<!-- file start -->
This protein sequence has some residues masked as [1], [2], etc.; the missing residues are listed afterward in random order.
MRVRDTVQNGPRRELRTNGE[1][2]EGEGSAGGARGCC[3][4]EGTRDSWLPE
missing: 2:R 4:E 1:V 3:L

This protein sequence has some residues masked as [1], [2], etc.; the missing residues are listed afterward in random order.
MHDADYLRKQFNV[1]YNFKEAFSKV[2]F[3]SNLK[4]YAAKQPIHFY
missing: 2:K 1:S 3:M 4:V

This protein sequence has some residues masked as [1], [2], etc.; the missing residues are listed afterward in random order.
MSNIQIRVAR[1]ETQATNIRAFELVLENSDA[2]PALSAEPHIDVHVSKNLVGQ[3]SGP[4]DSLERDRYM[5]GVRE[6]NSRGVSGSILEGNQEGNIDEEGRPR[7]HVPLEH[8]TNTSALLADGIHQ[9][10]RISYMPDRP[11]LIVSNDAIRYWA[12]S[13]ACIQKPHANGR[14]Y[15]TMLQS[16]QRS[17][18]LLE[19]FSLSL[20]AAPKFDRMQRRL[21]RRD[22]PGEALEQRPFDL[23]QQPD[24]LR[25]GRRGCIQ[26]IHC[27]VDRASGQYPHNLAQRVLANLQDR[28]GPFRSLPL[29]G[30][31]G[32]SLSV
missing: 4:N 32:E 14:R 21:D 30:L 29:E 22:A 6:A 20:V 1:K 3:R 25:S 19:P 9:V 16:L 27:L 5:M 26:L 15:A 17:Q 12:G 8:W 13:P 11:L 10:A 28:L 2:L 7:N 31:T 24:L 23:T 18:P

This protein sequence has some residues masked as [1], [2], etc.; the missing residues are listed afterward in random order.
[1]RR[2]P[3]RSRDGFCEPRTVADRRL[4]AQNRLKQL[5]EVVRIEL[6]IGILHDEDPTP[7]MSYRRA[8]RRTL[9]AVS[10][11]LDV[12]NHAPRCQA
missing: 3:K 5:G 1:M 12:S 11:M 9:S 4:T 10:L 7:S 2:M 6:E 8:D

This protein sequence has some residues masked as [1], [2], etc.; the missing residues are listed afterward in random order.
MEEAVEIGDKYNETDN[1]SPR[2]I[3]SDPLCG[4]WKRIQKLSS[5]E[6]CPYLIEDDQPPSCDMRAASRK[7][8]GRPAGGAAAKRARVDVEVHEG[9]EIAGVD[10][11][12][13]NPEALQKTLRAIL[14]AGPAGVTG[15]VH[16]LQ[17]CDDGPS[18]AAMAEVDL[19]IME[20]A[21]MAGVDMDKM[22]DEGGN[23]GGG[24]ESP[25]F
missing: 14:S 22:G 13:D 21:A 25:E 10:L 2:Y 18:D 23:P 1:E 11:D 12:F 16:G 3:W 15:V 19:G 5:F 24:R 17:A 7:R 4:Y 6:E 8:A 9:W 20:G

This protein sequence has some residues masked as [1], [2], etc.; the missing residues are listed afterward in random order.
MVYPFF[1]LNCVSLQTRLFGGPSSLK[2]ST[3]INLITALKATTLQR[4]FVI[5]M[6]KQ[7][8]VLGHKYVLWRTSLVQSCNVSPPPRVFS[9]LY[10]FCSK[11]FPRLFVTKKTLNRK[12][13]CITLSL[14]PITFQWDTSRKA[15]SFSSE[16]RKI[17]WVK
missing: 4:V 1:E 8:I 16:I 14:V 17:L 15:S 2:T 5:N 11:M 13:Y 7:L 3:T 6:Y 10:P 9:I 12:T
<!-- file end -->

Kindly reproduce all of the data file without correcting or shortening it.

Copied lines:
This protein sequence has some residues masked as [1], [2], etc.; the missing residues are listed afterward in random order.
MRVRDTVQNGPRRELRTNGE[1][2]EGEGSAGGARGCC[3][4]EGTRDSWLPE
missing: 2:R 4:E 1:V 3:L

This protein sequence has some residues masked as [1], [2], etc.; the missing residues are listed afterward in random order.
MHDADYLRKQFNV[1]YNFKEAFSKV[2]F[3]SNLK[4]YAAKQPIHFY
missing: 2:K 1:S 3:M 4:V

This protein sequence has some residues masked as [1], [2], etc.; the missing residues are listed afterward in random order.
MSNIQIRVAR[1]ETQATNIRAFELVLENSDA[2]PALSAEPHIDVHVSKNLVGQ[3]SGP[4]DSLERDRYM[5]GVRE[6]NSRGVSGSILEGNQEGNIDEEGRPR[7]HVPLEH[8]TNTSALLADGIHQ[9][10]RISYMPDRP[11]LIVSNDAIRYWA[12]S[13]ACIQKPHANGR[14]Y[15]TMLQS[16]QRS[17][18]LLE[19]FSLSL[20]AAPKFDRMQRRL[21]RRD[22]PGEALEQRPFDL[23]QQPD[24]LR[25]GRRGCIQ[26]IHC[27]VDRASGQYPHNLAQRVLANLQDR[28]GPFRSLPL[29]G[30][31]G[32]SLSV
missing: 4:N 32:E 14:R 21:D 30:L 29:E 22:A 6:A 20:V 1:K 3:R 25:S 19:P 9:V 16:L 27:L 5:M 26:L 15:A 17:Q 12:G 8:W 13:P 11:L 10:A 28:L 2:L 7:N 31:T 24:L 23:T 18:P

This protein sequence has some residues masked as [1], [2], etc.; the missing residues are listed afterward in random order.
[1]RR[2]P[3]RSRDGFCEPRTVADRRL[4]AQNRLKQL[5]EVVRIEL[6]IGILHDEDPTP[7]MSYRRA[8]RRTL[9]AVS[10][11]LDV[12]NHAPRCQA
missing: 3:K 5:G 1:M 12:S 11:M 9:S 4:T 10:L 7:S 2:M 6:E 8:D

This protein sequence has some residues masked as [1], [2], etc.; the missing residues are listed afterward in random order.
MEEAVEIGDKYNETDN[1]SPR[2]I[3]SDPLCG[4]WKRIQKLSS[5]E[6]CPYLIEDDQPPSCDMRAASRK[7][8]GRPAGGAAAKRARVDVEVHEG[9]EIAGVD[10][11][12][13]NPEALQKTLRAIL[14]AGPAGVTG[15]VH[16]LQ[17]CDDGPS[18]AAMAEVDL[19]IME[20]A[21]MAGVDMDKM[22]DEGGN[23]GGG[24]ESP[25]F
missing: 14:S 22:G 13:D 21:A 25:E 10:L 2:Y 18:D 23:P 1:E 11:D 12:F 16:G 3:W 15:V 19:G 5:F 24:R 17:A 7:R 4:Y 6:E 8:A 9:W 20:G

This protein sequence has some residues masked as [1], [2], etc.; the missing residues are listed afterward in random order.
MVYPFF[1]LNCVSLQTRLFGGPSSLK[2]ST[3]INLITALKATTLQR[4]FVI[5]M[6]KQ[7][8]VLGHKYVLWRTSLVQSCNVSPPPRVFS[9]LY[10]FCSK[11]FPRLFVTKKTLNRK[12][13]CITLSL[14]PITFQWDTSRKA[15]SFSSE[16]RKI[17]WVK
missing: 4:V 1:E 8:I 16:I 14:V 17:L 15:S 2:T 5:N 11:M 13:Y 7:L 3:T 6:Y 10:P 9:I 12:T